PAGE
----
Meeting with a therapist for the first time can feel frightening and overwhelming, and you’re likely to have an abundance of questions for your therapist. There are plenty of ways to make starting counseling less intimidating. One of those ways is to make sure you’ve chosen a therapist who will be a good fit for you.
Before committing to a regular schedule with a therapist, there are 6 questions you should know the answers to. These questions can typically be answered in an initial phone or in-person consultation with your potential therapist.
1. What Type of Therapy Do You Offer?
Most therapists specialize in a particular kind of therapy such as Cognitive Behavior Therapy (CBT), Gestalt, EMDR (Eye Movement Desensitization and Reprocessing), Psychodynamic, or Family Systems. Each of these schools of thought will inform how that therapist works; how they personally believe change and growth occur.
For example, Psychodynamic therapists pay special attention to past relationships and behaviors to help understand current crises. CBT focuses on helping you to understand how your thoughts, feelings and behaviors affect each other, as well as teaching you skills to help you make changes in these areas.
It’s also important to understand how your therapist will work with you each week. Will you be assigned “homework”? What will be expected of you? If you’re seeking therapy for a specific problem, inquire how they would approach it.
2. Do You Work With Both Adults and Kids?
While some therapists are very clear on whether they serve adults and/or children, many do not necessarily have this out on their websites. If you are planning on consulting with a therapist, make sure that you ask what experience they have in working with that particular age range. If inquiring about therapy for children, make sure to also ask about what you kind of involvement will be expected from the family. Working with children typically involves parents or primary care givers to do some work themselves so that positive changes can be reinforced at home as well, but many parents are not aware of this, so make sure to ask.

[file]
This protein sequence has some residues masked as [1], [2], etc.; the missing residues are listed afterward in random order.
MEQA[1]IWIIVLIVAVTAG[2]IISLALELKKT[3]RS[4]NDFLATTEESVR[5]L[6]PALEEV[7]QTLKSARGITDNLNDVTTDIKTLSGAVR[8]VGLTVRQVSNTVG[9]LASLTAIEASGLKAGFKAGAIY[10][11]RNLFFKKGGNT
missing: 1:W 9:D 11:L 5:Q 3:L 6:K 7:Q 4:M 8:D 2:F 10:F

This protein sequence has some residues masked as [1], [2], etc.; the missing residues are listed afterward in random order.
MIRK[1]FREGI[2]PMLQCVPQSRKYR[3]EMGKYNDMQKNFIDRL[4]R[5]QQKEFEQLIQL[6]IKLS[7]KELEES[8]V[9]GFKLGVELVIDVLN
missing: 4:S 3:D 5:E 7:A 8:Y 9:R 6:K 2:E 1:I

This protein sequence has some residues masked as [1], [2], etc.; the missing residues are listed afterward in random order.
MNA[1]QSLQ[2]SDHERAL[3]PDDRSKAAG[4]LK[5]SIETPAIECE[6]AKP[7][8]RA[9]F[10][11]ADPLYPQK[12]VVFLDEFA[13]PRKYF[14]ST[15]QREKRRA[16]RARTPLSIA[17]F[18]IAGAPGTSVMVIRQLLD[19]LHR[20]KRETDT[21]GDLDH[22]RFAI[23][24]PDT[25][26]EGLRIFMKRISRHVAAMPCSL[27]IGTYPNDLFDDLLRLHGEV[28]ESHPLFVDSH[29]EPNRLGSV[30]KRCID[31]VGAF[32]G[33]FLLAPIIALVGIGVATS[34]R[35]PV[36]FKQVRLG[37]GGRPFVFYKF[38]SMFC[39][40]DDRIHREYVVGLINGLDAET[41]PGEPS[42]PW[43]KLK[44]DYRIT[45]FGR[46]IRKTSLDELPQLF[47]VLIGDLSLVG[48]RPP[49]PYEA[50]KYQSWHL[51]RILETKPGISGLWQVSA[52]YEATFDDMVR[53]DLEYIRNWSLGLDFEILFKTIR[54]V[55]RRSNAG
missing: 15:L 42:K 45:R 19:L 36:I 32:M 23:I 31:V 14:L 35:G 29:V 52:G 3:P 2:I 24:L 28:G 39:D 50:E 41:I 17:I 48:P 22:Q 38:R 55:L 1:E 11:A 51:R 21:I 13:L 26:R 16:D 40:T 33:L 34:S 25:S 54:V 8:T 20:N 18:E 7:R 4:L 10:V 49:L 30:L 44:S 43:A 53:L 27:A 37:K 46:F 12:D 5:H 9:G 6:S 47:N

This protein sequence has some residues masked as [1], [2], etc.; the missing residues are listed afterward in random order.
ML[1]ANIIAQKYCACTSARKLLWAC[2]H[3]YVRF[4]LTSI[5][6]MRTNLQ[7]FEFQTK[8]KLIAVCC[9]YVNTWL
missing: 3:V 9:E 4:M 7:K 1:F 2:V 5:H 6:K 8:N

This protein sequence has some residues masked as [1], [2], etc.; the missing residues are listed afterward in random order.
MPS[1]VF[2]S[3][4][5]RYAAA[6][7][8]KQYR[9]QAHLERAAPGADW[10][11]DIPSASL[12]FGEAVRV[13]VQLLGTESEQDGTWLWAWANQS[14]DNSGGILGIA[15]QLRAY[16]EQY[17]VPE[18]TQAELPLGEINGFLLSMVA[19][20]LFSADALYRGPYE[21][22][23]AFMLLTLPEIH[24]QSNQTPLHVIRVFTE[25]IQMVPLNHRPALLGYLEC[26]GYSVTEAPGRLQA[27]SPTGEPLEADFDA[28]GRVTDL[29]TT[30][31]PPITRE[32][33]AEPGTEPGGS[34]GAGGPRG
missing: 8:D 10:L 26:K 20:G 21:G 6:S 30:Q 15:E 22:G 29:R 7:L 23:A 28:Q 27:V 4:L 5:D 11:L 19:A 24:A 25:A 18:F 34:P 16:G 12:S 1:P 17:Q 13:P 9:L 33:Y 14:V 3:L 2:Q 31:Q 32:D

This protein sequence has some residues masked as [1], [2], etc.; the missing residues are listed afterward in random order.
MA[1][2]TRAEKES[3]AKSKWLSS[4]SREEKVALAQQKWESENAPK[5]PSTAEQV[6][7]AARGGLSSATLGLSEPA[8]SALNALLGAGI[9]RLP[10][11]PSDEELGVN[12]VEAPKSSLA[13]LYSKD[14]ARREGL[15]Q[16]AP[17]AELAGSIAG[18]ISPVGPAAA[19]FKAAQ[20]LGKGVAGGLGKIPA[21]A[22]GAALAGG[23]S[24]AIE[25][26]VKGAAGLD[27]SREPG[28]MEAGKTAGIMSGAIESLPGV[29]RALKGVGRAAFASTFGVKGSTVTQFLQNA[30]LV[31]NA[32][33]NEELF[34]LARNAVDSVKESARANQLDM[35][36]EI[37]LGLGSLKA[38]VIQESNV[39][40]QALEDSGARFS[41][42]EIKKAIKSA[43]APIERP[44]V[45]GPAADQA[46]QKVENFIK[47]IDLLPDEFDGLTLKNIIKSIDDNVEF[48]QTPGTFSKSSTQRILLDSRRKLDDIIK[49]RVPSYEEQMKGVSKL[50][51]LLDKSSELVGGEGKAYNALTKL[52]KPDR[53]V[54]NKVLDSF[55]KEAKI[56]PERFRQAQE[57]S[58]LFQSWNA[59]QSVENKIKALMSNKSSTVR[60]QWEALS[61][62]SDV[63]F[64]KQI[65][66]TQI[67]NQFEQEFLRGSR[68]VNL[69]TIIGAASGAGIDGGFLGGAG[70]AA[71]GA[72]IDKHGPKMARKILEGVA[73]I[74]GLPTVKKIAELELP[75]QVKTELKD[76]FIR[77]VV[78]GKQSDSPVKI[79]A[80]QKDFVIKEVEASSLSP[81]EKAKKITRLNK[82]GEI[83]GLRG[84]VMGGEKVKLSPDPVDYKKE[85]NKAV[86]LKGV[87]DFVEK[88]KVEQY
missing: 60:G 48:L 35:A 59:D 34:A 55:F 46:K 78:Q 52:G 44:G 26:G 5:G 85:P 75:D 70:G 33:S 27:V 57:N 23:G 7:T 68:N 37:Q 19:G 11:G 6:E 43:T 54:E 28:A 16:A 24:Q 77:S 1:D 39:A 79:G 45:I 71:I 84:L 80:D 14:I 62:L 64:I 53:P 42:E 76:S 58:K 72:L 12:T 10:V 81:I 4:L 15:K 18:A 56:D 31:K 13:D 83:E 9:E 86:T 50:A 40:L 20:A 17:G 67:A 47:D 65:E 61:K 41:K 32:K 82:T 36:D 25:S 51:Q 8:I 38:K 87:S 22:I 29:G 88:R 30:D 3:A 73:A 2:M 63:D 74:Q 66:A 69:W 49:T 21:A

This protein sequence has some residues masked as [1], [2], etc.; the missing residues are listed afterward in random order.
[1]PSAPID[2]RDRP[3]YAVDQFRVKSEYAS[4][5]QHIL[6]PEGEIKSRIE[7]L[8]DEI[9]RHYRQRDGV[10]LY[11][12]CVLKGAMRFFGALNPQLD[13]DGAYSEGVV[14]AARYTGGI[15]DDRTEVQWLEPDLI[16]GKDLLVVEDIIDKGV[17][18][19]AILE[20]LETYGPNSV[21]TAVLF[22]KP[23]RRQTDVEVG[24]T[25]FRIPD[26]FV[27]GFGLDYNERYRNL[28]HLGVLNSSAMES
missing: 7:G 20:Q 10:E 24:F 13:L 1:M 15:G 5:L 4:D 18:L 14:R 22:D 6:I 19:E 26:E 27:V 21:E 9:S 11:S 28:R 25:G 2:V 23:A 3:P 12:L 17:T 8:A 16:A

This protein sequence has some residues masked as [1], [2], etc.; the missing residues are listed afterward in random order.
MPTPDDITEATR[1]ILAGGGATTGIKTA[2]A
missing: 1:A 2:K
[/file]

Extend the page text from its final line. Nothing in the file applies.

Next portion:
3. How Much Experience Do You Have Treating People Like Me?
You wouldn’t hire a hairdresser to fix your leaky faucet, so why hire a therapist who doesn’t have experience treating people with issues similar to yours. Therapists often specialize in specific areas and become experts on that particular treatment. Don’t be afraid to ask this question to ensure you’re getting the best therapist for your needs.
If they don’t specialize in what you’re looking for, ask if they have any references that do. Often, therapists will refer you out anyway, if they feel that a colleague would be a better fit for you.
Finding the right therapist for you may take some time, but the search will be worthwhile.
4. Is Contact Allowed In-Between Sessions?
If it’s important to you to be able to call, email or text your therapist with questions or concerns in-between sessions, ask what their policy is. Some therapists may only allow contact in case of emergency. If this is the case, you’ll want to be sure to ask what constitutes an emergency.
Some therapists may read email messages or listen to voicemails but will not respond, while others will reply or call you back.
Understanding your potential therapists policy for contact between sessions is essential to ensure you are both a good fit for each other.
5. What Happens if You Have an Emergency?
Once you know what constitutes an emergency, you’ll want to know how they help you handle one. Some therapists will allow you to call them at home or at their office while others will use an answering service that will get a message to them. Still, others may ask you to call a crisis line or go to the hospital.
6. What Type of Payment or Insurance Do You Take?
Insurance companies are difficult to navigate for both clients and providers alike. Many therapists are out-of-network and you are expected to pay the fee on your own and then submit the bill to your insurance to get reimbursed. Feel free to look through our FAQ page for more answers to your questions about what to expect in therapy.
About the author(s)
Karen is the founder and Clinical Director of Cohesive Therapy NYC. She earned a Masters in Social Work from New York University and has extensive training in Hypnosis, Anxiety, Cognitive Behavioral Therapy, Brainspotting, and DGBI. She is a member of the Institute of Certified Anxiety Treatment Professionals, The Rome Foundation, the National Association of Social Workers, The Crohn's and Colitis Foundation, and the American Social of Clinical Hypnosis.